It’s bigger than no dates for Black women or How we avoid naming racism

Last night, I had one of those rare moments in a social setting where someone’s willingness to speak truth to racial reality caught me off-guard…but in a good way. The truth is, we would all be better off if we stopped skirting the issues and instead faced them head-on.  

As I settle into my post-marital life, I have found myself thinking about things that I haven’t needed to think about in over 20 years. The last time I was single, I was a slip of a young thing in one of America’s largest cities so, as a young woman of color, I didn’t have to think of age and race as being barriers to a dating/romantic/grown-folks life. But that is no longer my reality;  I am a firmly middle-aged woman with one adult child and one still underfoot (so to speak, at 10 years old you won’t find her crawling around much anymore), I also live in one of America’s whitest states as a Black woman. These truths mean that my odds are probably higher of having a decent-sized winning lotto ticket than of meeting a human or two for casual dating, much less any type of relationship. I have no illusions about the fact that as long as I stay in Maine, I will probably be alone. Right now, I am more or less okay with that though I know there will come a point where I may feel differently.

Dating while Black or Brown in predominantly white spaces has always been hard regardless of age. I have met young Black women in Maine who went years without ever having a date. I recently met up with a Black woman in her 50s who was born and raised in Maine and who told me she didn’t have her first date until well in her 20s…why? She was pretty for a Black girl but no one was taking her out, much less taking her home. The pain with which she relayed that story was so palpable that it hurt my soul. Most of us are hardwired for connection and companionship, and when race becomes the barrier that prevents those connections from happening, it leaves a stain on your essence.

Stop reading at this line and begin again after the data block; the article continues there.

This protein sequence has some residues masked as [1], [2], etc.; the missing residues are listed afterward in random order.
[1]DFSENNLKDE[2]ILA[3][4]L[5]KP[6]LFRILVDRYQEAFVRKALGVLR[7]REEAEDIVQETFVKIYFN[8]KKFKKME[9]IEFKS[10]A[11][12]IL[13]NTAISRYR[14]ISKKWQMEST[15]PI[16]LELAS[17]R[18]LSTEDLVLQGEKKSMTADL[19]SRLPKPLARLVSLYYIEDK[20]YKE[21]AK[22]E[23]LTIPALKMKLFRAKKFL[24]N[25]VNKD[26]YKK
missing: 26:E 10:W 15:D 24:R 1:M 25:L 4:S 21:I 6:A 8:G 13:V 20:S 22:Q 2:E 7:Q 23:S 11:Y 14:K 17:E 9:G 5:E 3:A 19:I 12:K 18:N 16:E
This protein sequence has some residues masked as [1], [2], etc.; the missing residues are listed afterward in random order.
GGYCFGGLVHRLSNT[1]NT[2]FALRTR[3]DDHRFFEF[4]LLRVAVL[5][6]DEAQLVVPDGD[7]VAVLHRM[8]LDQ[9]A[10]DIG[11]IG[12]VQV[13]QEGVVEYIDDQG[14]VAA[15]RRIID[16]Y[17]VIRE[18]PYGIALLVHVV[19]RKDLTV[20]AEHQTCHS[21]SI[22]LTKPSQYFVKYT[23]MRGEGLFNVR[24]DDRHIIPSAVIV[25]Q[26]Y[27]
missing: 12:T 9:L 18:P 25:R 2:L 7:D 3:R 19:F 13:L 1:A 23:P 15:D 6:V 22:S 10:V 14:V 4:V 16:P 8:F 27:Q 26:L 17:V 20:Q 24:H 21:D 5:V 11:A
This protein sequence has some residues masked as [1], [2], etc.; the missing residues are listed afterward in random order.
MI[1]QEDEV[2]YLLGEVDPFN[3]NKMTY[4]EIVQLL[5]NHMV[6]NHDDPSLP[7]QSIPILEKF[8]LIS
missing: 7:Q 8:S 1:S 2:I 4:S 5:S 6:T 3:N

Typically, whenever I talk about dating or even considering dating in this post-marital life with friends and acquaintances, the response always falls along racial lines. My friends of color pretty much ask when the hell I am leaving Maine, whereas my white friends insist that I am too pretty, charismatic, dynamic, blah, blah, blah for race to matter for such things. I have to admit these responses had been leaving me with an uneasy feeling until last night when at a local gathering, I found myself chatting with a forty-something-year-old white woman who, when the conversation turned to dating, she actually agreed with me. Surprised the shit out of me!  It was a good conversation and it was a real conversation. Sometimes being strangers allows us to drop our guards and just be real.

This tale of my post-marital life isn’t really the issue here, but it’s the vehicle to show us just how hard we work to avoid racial realities. If we can’t tell a friend/pal/person we know that yeah, you probably are screwed and your race is a barrier because people are small-minded, how can we find the courage to tackle the larger issues? How can we call each other out in love when racism is one of the most pressing issues we face as a nation but we are so uncomfortable naming it that the stench is overpowering the air we all breathe?  This current election season seems to have unleashed a current of hate that too many are ill-prepared to not only deal with but to actually do something about.  We shake our heads in disbelief and hope that things will get better when what we need is an action plan to combat the hate. Yet how do we expect to find the courage to tackle the big stuff if naming the small stuff feels too uncomfortable? Start close to home on being the change and let it grow from there. Naming racism and acknowledging it on a micro-interpersonal level is a good start.
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One Response
  1. February 29, 2016

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